Spencer Tracy, a famous actor, once asked the soon-to-be-famous, Burt Reynolds, “Are you an actor?”
To which Reynolds replied, “The jury is still out on that.”
“Well,” said Tracy, “Don’t let them catch you acting.”
Something similar to this is involved in any great art. Of course, people marvel at the artist’s ability, but what’s most impactful is what their art conveys. How it makes us feel. How it changes us.
Likewise, the best writing goes unnoticed because it is concealed by great ideas.
It’s the bad writing that gets noticed. It interrupts and forces the reader to fill in gaps. It starts and stops sporadically, leaving the reader stranded without clarity. It’s tiresome. It’s too much work.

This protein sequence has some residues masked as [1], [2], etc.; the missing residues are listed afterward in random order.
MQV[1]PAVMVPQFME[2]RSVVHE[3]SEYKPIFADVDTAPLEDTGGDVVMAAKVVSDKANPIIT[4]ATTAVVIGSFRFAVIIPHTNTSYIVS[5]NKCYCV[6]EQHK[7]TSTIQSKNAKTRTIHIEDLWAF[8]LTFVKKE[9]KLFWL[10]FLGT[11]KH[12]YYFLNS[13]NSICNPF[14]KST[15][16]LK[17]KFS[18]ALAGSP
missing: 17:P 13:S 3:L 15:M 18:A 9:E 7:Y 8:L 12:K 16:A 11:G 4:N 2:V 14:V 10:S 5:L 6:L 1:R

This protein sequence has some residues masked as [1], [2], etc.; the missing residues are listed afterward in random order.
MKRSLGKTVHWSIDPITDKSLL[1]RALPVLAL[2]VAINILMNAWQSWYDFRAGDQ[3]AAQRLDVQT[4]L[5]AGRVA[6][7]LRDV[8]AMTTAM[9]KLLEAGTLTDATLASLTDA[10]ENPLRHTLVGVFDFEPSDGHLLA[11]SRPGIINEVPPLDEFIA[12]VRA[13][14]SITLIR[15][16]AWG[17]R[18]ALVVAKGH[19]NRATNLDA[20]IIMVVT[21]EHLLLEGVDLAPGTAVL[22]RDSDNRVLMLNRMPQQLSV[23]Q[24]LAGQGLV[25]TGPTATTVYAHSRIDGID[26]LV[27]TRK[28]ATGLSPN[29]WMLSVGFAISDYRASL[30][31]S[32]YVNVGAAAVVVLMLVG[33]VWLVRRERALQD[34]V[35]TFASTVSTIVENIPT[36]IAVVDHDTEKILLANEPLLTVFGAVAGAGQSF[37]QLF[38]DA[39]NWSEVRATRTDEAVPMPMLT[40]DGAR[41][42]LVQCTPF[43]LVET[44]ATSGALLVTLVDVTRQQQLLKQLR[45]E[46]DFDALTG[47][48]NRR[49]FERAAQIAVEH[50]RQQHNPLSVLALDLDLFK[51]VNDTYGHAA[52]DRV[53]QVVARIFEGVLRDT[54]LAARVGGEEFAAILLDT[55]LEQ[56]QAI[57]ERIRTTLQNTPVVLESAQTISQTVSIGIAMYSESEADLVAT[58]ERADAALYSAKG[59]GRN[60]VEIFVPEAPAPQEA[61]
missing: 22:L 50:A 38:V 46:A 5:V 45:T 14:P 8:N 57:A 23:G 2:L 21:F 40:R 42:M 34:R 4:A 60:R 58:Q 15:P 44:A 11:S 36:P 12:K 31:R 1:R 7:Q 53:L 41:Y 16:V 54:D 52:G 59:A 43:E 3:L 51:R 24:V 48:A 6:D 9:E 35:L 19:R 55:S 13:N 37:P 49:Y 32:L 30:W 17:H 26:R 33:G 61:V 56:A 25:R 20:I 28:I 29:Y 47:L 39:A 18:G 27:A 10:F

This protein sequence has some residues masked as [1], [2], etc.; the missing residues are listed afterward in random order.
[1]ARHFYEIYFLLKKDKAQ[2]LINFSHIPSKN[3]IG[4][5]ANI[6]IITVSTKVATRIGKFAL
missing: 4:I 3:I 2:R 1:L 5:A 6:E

The reader doesn’t care how hard the writer worked, or how long it took. They only want to feel different.
The best writing focuses the reader on the content, not the creator. Read Dostoevsky’s Crime and Punishment, and you’ll feel like you know the night streets of St. Petersburg, Russia.
Read David and Goliath, by Malcolm Gladwell and you’ll understand the desirability of difficulty in a way you couldn’t have imagined.
No great literary work begins with the author describing how hard it was to find the right words. That’s a personal problem.
The family doesn’t want to hear about the labor pains. They just want to see the baby.
The audience doesn’t know the private hell the artist endures. The art is to help the audience forget their own private hell for a moment.